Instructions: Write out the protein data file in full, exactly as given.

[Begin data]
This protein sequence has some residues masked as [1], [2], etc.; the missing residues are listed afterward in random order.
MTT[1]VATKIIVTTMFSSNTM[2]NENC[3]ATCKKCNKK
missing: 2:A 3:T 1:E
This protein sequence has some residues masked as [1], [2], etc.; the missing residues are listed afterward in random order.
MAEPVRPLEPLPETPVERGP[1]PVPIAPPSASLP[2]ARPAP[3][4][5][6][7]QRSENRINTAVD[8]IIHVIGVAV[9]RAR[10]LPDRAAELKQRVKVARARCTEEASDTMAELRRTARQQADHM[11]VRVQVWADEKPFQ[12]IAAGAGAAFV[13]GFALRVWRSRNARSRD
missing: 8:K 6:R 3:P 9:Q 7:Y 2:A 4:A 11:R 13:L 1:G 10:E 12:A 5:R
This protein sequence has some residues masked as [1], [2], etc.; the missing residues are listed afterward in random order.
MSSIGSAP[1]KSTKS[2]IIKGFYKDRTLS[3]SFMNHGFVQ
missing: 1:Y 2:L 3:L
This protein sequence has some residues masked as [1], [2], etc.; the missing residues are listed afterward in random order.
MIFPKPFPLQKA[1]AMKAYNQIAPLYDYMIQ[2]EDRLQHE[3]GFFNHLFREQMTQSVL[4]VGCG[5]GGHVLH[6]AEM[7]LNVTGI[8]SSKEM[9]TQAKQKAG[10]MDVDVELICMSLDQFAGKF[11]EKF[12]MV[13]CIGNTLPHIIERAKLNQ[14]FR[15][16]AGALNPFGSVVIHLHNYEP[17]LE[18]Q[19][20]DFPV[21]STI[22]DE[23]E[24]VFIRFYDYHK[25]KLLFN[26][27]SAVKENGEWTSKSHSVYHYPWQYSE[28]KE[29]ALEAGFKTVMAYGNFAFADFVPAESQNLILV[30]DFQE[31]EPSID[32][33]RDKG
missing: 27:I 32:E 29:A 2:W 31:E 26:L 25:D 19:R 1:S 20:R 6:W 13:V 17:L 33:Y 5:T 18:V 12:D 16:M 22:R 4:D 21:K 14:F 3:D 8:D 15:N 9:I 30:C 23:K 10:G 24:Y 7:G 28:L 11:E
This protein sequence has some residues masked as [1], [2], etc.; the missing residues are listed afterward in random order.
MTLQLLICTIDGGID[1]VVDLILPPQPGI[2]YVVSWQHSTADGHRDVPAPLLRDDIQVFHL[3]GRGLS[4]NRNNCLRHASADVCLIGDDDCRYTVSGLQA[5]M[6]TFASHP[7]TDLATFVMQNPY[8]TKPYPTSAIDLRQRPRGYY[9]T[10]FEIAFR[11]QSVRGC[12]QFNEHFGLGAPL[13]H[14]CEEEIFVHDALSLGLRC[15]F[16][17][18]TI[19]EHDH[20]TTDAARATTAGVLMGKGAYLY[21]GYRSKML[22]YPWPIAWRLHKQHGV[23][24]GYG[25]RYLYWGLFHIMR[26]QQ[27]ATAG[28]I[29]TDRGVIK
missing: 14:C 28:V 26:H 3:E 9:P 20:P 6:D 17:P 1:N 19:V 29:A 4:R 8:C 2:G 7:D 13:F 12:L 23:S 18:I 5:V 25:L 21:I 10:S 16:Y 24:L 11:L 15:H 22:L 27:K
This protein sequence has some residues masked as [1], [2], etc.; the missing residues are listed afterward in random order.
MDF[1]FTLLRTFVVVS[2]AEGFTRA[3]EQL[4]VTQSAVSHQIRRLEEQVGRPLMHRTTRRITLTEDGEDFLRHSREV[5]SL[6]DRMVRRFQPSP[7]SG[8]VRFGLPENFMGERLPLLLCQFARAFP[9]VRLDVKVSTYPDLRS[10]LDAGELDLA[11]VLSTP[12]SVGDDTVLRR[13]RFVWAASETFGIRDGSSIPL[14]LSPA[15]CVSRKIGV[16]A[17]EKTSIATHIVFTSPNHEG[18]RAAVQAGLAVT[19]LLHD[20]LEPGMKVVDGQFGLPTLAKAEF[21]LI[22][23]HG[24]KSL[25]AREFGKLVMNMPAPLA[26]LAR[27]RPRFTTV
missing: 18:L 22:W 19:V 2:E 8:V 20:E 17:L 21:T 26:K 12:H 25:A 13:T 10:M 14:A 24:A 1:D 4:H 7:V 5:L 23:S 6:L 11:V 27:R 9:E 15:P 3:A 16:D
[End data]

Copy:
This protein sequence has some residues masked as [1], [2], etc.; the missing residues are listed afterward in random order.
MTT[1]VATKIIVTTMFSSNTM[2]NENC[3]ATCKKCNKK
missing: 2:A 3:T 1:E
This protein sequence has some residues masked as [1], [2], etc.; the missing residues are listed afterward in random order.
MAEPVRPLEPLPETPVERGP[1]PVPIAPPSASLP[2]ARPAP[3][4][5][6][7]QRSENRINTAVD[8]IIHVIGVAV[9]RAR[10]LPDRAAELKQRVKVARARCTEEASDTMAELRRTARQQADHM[11]VRVQVWADEKPFQ[12]IAAGAGAAFV[13]GFALRVWRSRNARSRD
missing: 8:K 6:R 3:P 9:Q 7:Y 2:A 4:A 11:R 13:L 1:G 10:E 12:A 5:R
This protein sequence has some residues masked as [1], [2], etc.; the missing residues are listed afterward in random order.
MSSIGSAP[1]KSTKS[2]IIKGFYKDRTLS[3]SFMNHGFVQ
missing: 1:Y 2:L 3:L
This protein sequence has some residues masked as [1], [2], etc.; the missing residues are listed afterward in random order.
MIFPKPFPLQKA[1]AMKAYNQIAPLYDYMIQ[2]EDRLQHE[3]GFFNHLFREQMTQSVL[4]VGCG[5]GGHVLH[6]AEM[7]LNVTGI[8]SSKEM[9]TQAKQKAG[10]MDVDVELICMSLDQFAGKF[11]EKF[12]MV[13]CIGNTLPHIIERAKLNQ[14]FR[15][16]AGALNPFGSVVIHLHNYEP[17]LE[18]Q[19][20]DFPV[21]STI[22]DE[23]E[24]VFIRFYDYHK[25]KLLFN[26][27]SAVKENGEWTSKSHSVYHYPWQYSE[28]KE[29]ALEAGFKTVMAYGNFAFADFVPAESQNLILV[30]DFQE[31]EPSID[32][33]RDKG
missing: 27:I 32:E 29:A 2:W 31:E 26:L 25:D 19:R 1:S 20:R 6:W 13:V 17:L 33:Y 5:T 18:V 12:D 16:M 22:R 4:D 21:K 14:F 3:D 8:D 15:N 9:I 30:C 23:K 10:G 24:Y 7:G 28:L 11:E
This protein sequence has some residues masked as [1], [2], etc.; the missing residues are listed afterward in random order.
MTLQLLICTIDGGID[1]VVDLILPPQPGI[2]YVVSWQHSTADGHRDVPAPLLRDDIQVFHL[3]GRGLS[4]NRNNCLRHASADVCLIGDDDCRYTVSGLQA[5]M[6]TFASHP[7]TDLATFVMQNPY[8]TKPYPTSAIDLRQRPRGYY[9]T[10]FEIAFR[11]QSVRGC[12]QFNEHFGLGAPL[13]H[14]CEEEIFVHDALSLGLRC[15]F[16][17][18]TI[19]EHDH[20]TTDAARATTAGVLMGKGAYLY[21]GYRSKML[22]YPWPIAWRLHKQHGV[23][24]GYG[25]RYLYWGLFHIMR[26]QQ[27]ATAG[28]I[29]TDRGVIK
missing: 14:C 28:V 26:H 3:E 9:P 20:P 6:D 17:P 1:N 19:V 29:A 4:R 8:C 2:G 7:D 13:F 12:L 23:S 18:I 5:V 25:L 21:I 10:S 16:Y 24:L 11:L 15:H 22:L 27:K
This protein sequence has some residues masked as [1], [2], etc.; the missing residues are listed afterward in random order.
MDF[1]FTLLRTFVVVS[2]AEGFTRA[3]EQL[4]VTQSAVSHQIRRLEEQVGRPLMHRTTRRITLTEDGEDFLRHSREV[5]SL[6]DRMVRRFQPSP[7]SG[8]VRFGLPENFMGERLPLLLCQFARAFP[9]VRLDVKVSTYPDLRS[10]LDAGELDLA[11]VLSTP[12]SVGDDTVLRR[13]RFVWAASETFGIRDGSSIPL[14]LSPA[15]CVSRKIGV[16]A[17]EKTSIATHIVFTSPNHEG[18]RAAVQAGLAVT[19]LLHD[20]LEPGMKVVDGQFGLPTLAKAEF[21]LI[22][23]HG[24]KSL[25]AREFGKLVMNMPAPLA[26]LAR[27]RPRFTTV
missing: 18:L 22:W 19:V 2:E 8:V 20:E 17:L 21:T 26:K 12:H 25:A 13:T 10:M 14:A 24:A 1:D 4:H 7:V 5:L 23:S 6:L 11:V 27:R 9:E 15:P 3:A 16:D